The use of nuclear energy to generate electricity promises great benefits to you as an individual, to the nation, and to the world. These include the following.
1. Clean Air: Of all practical means for generating large amounts of electricity, nuclear power is the least harmful to the environment. It emits no CO2 to cause the greenhouse effect as do coal and natural gas. It emits no sulfur compounds to cause acid rain as does coal nor nitrogen compounds as do both coal and natural gas. Nuclear power plants cause no silting of pristine river systems and no large loss of farms, homes, and wilderness to reservoirs such as do hydroelectric plants. A strong argument can be made that nuclear power has no significant harmful effect on the environment at all. In 1994, America's 109 nuclear plants spared the atmosphere about 500 million tons of CO2, five million tons of sulfur dioxide, and 2.5 million tons of nitrogen oxides. It is obvious that substitution of nuclear electricity for fossil fuel electricity would result in a cleaner atmosphere.
2. Resource Conservation: Coal, petroleum, and natural gas represent precious natural resources built up over millions of years. They have many uses, such as feed stocks for medicines, plastics, and other industrial products, and we should not squander them when substitutes are available. Uranium, in contrast, has no use except for power production, atomic weapons, and a few minor applications such as to serve as ballast in ships.
3. Saving Lives: As discussed previously, nuclear power has been demonstrated to be safer than power from coal. The evidence indicates more people lose their lives in the United States each year from coal electricity than will lose their lives worldwide over the next 60 or 70 years as a result of the Chernobyl accident.
4. Preventing Wars: Along with battery-driven or hydrogen-driven automobiles, nuclear power has the potential to prevent world wars over Middle East oil supplies. Middle East oil is crucial to the well-being of many nations as long as they rely so heavily on gasoline-driven automobiles; the United States led the Gulf War in 1991 (at a cost of tens of billions of dollars) to prevent loss of control of that oil. The Middle East currently supplies 30% of the world's oil; this will likely rise to 50% within a few years. Development of practical, inexpensive storage batteries for electric cars, coupled with nuclear electricity to charge the batteries, could greatly reduce our need for gasoline.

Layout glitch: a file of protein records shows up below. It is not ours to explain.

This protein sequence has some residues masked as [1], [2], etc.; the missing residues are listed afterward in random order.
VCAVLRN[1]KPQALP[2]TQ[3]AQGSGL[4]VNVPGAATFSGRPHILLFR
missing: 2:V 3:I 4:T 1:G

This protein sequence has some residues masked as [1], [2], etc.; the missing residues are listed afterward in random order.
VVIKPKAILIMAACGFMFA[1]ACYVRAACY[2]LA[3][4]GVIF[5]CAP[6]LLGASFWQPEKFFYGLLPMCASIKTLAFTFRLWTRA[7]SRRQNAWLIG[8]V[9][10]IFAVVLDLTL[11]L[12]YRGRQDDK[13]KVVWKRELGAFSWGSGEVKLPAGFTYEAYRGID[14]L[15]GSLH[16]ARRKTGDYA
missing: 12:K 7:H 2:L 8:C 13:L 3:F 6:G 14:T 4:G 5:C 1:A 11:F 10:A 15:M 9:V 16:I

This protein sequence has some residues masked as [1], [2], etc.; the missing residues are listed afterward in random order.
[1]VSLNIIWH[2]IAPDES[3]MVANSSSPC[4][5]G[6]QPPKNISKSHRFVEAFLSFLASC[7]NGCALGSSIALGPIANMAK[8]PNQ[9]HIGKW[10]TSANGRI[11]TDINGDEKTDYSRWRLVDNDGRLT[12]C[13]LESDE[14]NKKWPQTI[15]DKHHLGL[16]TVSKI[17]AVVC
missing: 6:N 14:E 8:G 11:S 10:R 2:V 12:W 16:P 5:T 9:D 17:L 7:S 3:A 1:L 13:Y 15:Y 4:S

Development of hydrogen-driven automobiles would accomplish the same objective. In this case, nuclear electricity would be used to separate the hydrogen from the oxygen in water. Hydrogen is not normally available as a separate material. The hydrogen would then be recombined with oxygen in a fuel cell to release energy and propel the car.
The financial cost of preparing for and fighting wars is very high; we could gain by subsidizing heavily the cost of battery or hydrogen-driven autos. The human cost of fighting wars is also very high; philosophically, it should be unacceptable in modern society.
5. Improving Our Economy: The use of battery or hydrogen-driven autos would also drastically decrease the cost of importing oil. At the present time, we spend about $50 billion per year as a nation to import petroleum; some economists predict this will climb to $100 billion per year in a few years. Many economists believe these expenditures cause a serious drain on our economy — that they cost many jobs and lower our standard of living.
6. Further Improvement of Our Air Quality: Gasoline is a major contributor to smog formation and air pollution. Substitution of battery or hydrogen-driven autos for gasoline-driven vehicles would obviously have a great impact on air quality. For example, in the fuel cell mentioned in item 4 on page 88, the waste from the cell would be ordinary water — when the hydrogen and oxygen combined, water would be formed again. It is difficult to envision a more environmentally friendly system.
7. An Almost-Unlimited Power Supply: It is vital that our nation (and every nation) have an ensured, long-range supply of electricity; there is enough uranium underground and in the oceans to meet our electricity needs for centuries using advanced reactors.
8. Lower Electricity Costs: Newer plants will be less expensive to build and operate than the present first-generation units. Further, large additional savings in electricity costs could come if the question of whether low level radiation is harmful could be resolved. If it is not harmful, current power plant design, construction, operation, and management are grossly conservative; electricity costs could be reduced substantially. At a minimum, costs could be reduced considerably if the public were simply less fearful of radiation.
In the 1960s and 1970s before nuclear power costs climbed, people dreamed of many benefits of cheap electricity. One dream was that it might make possible the desalination of water at affordable prices — that low-cost water recovered from the oceans could be used to irrigate the world's deserts and grow food. This dream still exists — that we could make the deserts bloom.
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